Mylan Inc. Tries to Get Its Hands on Ranbaxy Laboratories' Rights Over Novartis AG's Diovan
Published: Dec 07, 2012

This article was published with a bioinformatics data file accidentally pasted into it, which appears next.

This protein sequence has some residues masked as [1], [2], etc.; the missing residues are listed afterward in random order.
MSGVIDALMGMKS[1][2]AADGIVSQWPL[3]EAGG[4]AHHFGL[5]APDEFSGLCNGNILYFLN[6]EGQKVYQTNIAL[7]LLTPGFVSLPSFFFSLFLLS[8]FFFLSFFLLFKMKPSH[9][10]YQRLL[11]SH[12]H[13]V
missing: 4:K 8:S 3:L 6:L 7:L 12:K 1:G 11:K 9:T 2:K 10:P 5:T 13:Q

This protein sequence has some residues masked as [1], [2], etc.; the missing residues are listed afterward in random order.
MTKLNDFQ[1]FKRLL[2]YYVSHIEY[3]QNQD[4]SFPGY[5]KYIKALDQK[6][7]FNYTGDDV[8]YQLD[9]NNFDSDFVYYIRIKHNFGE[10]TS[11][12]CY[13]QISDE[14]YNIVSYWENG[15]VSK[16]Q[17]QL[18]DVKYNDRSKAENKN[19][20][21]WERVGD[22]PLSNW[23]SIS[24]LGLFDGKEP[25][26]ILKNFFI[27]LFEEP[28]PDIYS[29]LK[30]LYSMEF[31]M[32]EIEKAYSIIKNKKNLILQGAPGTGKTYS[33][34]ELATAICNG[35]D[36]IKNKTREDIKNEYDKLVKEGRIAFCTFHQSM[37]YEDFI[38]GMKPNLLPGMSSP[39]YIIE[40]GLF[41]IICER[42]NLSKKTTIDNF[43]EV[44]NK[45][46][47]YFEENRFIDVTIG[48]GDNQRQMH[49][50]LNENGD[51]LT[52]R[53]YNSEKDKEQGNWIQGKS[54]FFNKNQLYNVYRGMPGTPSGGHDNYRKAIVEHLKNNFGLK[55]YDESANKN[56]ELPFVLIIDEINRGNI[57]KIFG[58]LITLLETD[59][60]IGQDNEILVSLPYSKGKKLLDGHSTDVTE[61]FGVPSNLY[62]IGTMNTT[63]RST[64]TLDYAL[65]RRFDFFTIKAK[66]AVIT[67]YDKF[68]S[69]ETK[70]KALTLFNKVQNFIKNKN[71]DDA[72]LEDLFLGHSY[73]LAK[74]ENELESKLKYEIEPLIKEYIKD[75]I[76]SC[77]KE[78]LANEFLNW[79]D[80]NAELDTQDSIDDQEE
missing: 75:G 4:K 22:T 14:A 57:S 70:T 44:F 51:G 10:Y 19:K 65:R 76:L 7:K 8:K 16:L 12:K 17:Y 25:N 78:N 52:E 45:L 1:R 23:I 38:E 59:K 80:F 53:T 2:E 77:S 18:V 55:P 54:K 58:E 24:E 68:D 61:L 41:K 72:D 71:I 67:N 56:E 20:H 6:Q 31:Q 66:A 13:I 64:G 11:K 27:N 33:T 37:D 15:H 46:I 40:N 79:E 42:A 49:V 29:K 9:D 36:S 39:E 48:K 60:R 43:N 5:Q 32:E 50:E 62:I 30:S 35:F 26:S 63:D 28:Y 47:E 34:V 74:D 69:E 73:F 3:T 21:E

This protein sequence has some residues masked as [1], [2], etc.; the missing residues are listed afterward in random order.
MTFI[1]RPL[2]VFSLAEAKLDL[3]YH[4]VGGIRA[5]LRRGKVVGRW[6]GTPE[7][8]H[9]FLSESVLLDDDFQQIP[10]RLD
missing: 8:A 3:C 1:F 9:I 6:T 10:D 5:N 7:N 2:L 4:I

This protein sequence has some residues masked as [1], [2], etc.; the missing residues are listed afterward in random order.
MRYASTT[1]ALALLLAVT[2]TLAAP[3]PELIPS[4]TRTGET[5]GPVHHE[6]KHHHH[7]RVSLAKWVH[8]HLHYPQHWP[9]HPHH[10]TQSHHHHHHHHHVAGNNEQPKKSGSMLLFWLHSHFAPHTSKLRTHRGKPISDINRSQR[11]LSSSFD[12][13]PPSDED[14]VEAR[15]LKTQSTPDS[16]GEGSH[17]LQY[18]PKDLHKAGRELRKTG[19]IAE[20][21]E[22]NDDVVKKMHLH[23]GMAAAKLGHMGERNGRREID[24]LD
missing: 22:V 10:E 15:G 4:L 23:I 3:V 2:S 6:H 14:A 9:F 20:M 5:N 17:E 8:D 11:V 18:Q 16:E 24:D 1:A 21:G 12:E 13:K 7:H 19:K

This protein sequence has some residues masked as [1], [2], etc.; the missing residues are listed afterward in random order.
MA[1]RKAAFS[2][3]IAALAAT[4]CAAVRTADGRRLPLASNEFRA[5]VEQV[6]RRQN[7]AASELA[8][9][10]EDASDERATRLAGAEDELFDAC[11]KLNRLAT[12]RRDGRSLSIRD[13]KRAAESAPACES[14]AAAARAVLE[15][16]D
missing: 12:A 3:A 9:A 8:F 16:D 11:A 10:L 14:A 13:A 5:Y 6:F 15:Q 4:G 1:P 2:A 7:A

The Swiss drug maker Novartis had been bracing all year for the day in late September when Diovan, its top-selling blood pressure drug, would lose patent protection and a cheaper generic version would become available. But September has come and gone, and now, nearly three months later, there is still no generic alternative to Diovan on the market. The Food and Drug Administration has not given final clearance to Ranbaxy, the generic drug maker that won the exclusive right to sell the drug for the first six months after its patent expired. Now a competing generic company, Mylan, is suing the F.D.A. to force the agency to revoke Ranbaxy’s exclusive rights and allow Mylan to begin selling the drug. A hearing on the matter is scheduled for Friday in federal court in Washington. Mylan is exclusively selling a related drug, a combination of Diovan and a diuretic, whose patent protection also expired in September. The delay in approval of generic Diovan has proved to be an unexpected bright spot for Novartis, since Diovan brought in more than $1.9 billion in United States sales last year, according to the health care research firm IMS Health. “It’s like extra cash,” said Kim Vukhac, an analyst for Crédit Agricole.